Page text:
I learned the idiotic way how not to plant lettuce, which is to mash your feet through fresh dirt and hippy-dippy-free sow from my sprinkling little fingers. What results is a very short row of lettuce all mashed together, bangs too thick, the heads so desperate to out-compete one another that they form tall and narrow bodies and never fully flesh out into any recognizable form.
Whatever, I thought.
Still tastes good.
And that’s true.
But this time around, I’d really like to do it right.
Because lettuce seeds are so teeny tiny, it’s pretty tough to methodically free-sow them in the dirt. They blow away from your fingertips carried by the force of their own free-fall; they are invisible once they land.
If you’re willing to fork over a few extra bucks, you can buy lettuce seed in a convenient form called seed tape: long strips of paper with perfectly spaced individual lettuce seeds. The advantage isn’t just even and straight spacing, but the fact that you can lay down an entire strip of lettuce without losing seed to wind and wasting the extras. The tape is biodegradable, so it just disappears and leaves the plant. But the problem with prepackaged seed tape is that those precious heirloom seeds from Baker Creek don’t come that way, which means you have to make it on your own.
This is a project I’ve sort of been dreading all year because it sounds so tedious. But yesterday the temperatures plummeted and it snowed all day, I drank too much coffee and the only thing that calmed the crazy inner someone in my brain that always rears under too much isolation and cabin fever was slow, methodical work.
Here’s my instructional on how to make seed tape, in picture form:
1. Gather Materials: seeds, water, flour, toilet paper, scissors, a paintbrush, tweezers, rag
You’ll also need a big indoor workspace free of clutter and foot traffic. Because I have a very nosy and opportunistic dog, that meant our dining room table. It’s about seven feet long, which is convenient for this job, because that’s approximately how long I’d like my lettuce rows to be. If I wanted to double-up, I could just lay down more seed tape, a fact that didn’t occur to me until just now. So if your workspace is short, don’t fret.
2. Prepare Tape
For maximum efficiency, I just rolled out the toilet paper so that it was as long as my workspace, then cut it into four long strips. Looks pretty, doesn’t it? #toiletpaperbeauty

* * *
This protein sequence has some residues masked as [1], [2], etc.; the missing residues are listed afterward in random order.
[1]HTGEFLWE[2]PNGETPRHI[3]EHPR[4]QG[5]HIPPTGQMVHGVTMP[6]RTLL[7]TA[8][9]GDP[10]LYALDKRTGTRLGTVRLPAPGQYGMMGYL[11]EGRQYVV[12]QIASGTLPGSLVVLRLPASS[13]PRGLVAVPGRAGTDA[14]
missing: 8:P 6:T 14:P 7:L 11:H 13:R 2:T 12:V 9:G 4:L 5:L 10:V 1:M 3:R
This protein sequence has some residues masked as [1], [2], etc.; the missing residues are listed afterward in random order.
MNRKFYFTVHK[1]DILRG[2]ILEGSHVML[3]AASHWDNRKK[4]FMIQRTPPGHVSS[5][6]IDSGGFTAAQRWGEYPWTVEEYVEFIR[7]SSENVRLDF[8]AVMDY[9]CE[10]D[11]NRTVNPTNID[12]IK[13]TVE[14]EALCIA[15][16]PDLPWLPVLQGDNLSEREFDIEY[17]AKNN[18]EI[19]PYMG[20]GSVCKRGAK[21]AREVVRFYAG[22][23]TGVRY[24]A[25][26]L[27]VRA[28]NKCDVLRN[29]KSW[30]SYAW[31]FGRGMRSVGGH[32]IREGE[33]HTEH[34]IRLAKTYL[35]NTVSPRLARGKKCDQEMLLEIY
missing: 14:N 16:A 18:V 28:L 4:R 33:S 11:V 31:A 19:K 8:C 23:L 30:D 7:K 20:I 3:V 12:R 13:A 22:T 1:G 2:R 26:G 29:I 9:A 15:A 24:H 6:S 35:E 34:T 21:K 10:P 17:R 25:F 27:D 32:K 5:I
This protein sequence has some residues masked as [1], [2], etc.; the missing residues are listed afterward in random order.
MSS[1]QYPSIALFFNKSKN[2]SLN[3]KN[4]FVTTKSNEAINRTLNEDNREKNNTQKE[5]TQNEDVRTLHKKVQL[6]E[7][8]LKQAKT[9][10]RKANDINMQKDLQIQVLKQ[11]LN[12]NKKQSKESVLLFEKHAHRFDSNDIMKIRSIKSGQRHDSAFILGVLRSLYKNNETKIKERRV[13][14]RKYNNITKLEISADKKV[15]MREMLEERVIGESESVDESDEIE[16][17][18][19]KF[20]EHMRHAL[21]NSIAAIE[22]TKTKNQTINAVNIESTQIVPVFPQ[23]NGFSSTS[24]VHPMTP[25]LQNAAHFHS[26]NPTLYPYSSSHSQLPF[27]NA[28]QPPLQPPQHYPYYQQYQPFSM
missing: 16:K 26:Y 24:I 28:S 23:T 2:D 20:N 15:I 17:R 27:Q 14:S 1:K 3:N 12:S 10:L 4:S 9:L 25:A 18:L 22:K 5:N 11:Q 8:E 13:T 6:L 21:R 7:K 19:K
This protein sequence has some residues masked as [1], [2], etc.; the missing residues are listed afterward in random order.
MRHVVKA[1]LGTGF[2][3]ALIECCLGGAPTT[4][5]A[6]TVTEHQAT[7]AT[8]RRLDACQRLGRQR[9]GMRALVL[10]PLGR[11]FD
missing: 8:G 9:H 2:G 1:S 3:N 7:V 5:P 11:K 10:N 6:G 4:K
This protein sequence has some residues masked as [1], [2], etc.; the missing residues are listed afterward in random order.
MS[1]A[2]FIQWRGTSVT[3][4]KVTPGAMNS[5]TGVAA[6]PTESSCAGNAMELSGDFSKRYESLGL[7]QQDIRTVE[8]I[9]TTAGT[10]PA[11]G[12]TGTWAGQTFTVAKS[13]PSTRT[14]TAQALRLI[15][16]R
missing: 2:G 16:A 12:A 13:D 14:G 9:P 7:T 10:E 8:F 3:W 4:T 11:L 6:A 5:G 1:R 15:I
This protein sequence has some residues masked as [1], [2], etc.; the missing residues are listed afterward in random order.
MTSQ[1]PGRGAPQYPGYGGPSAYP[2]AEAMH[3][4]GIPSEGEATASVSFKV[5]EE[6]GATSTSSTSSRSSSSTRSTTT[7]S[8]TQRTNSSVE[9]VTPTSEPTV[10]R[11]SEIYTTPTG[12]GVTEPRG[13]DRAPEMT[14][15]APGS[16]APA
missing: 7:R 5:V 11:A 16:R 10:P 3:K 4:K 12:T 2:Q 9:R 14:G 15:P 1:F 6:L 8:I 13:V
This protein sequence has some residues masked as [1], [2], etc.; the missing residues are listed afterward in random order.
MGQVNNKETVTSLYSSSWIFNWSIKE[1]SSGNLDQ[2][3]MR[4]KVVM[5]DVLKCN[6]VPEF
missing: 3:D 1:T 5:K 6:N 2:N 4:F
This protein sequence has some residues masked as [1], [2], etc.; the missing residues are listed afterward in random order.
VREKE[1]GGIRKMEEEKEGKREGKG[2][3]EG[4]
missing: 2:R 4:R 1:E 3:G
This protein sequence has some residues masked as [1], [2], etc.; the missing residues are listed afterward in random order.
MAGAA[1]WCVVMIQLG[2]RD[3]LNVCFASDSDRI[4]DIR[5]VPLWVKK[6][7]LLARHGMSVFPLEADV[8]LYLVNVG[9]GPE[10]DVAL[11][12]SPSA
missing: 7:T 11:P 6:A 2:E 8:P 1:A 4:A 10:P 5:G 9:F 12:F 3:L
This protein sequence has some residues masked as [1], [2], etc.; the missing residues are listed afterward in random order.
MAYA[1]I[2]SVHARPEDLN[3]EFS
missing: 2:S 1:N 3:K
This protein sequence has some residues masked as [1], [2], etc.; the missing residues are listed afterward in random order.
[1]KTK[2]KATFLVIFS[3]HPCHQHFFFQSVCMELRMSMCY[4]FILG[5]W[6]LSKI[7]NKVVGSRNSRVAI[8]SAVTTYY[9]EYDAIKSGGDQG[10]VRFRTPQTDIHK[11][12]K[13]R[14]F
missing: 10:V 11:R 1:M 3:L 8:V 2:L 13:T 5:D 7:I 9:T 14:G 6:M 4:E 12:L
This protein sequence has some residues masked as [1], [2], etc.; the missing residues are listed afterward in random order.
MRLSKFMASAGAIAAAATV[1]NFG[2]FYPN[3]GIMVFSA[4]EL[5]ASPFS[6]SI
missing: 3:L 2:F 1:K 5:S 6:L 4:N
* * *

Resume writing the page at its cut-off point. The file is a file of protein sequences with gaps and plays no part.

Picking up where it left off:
3. Make Paste
You need something to “glue” the seeds down to hold them in place. I guess there are a couple different ways to do this, but the most popular method seems to be a simple flour and water paste. Just mix the two in a small container until the paste is thick but spreadable.
4. Dab Paste on Paper and Set Seed
This is self explanatory, right? Use the paintbrush to dab the center of the paper with “glue,” then immediately set one or two seeds, depending on your optimism, onto the glue. You don’t need to put more on top. It’ll set. I guess there are special seed dispensers you can buy, but the tweezers worked just fine for me.
5. Let Dry
It took me ten or fifteen minutes to complete each strip, and I finished eight last night. By the time I finished making the tape, the first strip was dry and ready for storage. It really doesn’t take long.
If you look on pinterest, some people are really, really good at wrapping their homemade seed tape in extraordinarily beautiful packages. I am not one of those people. I initially tried to wrap the tape around an extra toilet paper roll but it came too loose and made me nervous and I just didn’t like the way it looked. In the end, I used a pen to wrap the tape, then stored the rolls in ziplock bags and labeled ’em.
It’s not really my style to attempt pretty penmanship to projects like this. I know there are girls out there, girls I’ll never be, who have mastered all sorts of calligraphy and extended that practice to chalkboard signs. They know how to draw little additions like stars and curly designs and hearts. I’ve even known girls who turn this practice into a business, making signs for weddings and wine tasting venues. I’m envious but I don’t have the patience.
I only have enough patience for the practice of making seed tape. And only eight rolls at a time. But that’s enough for me.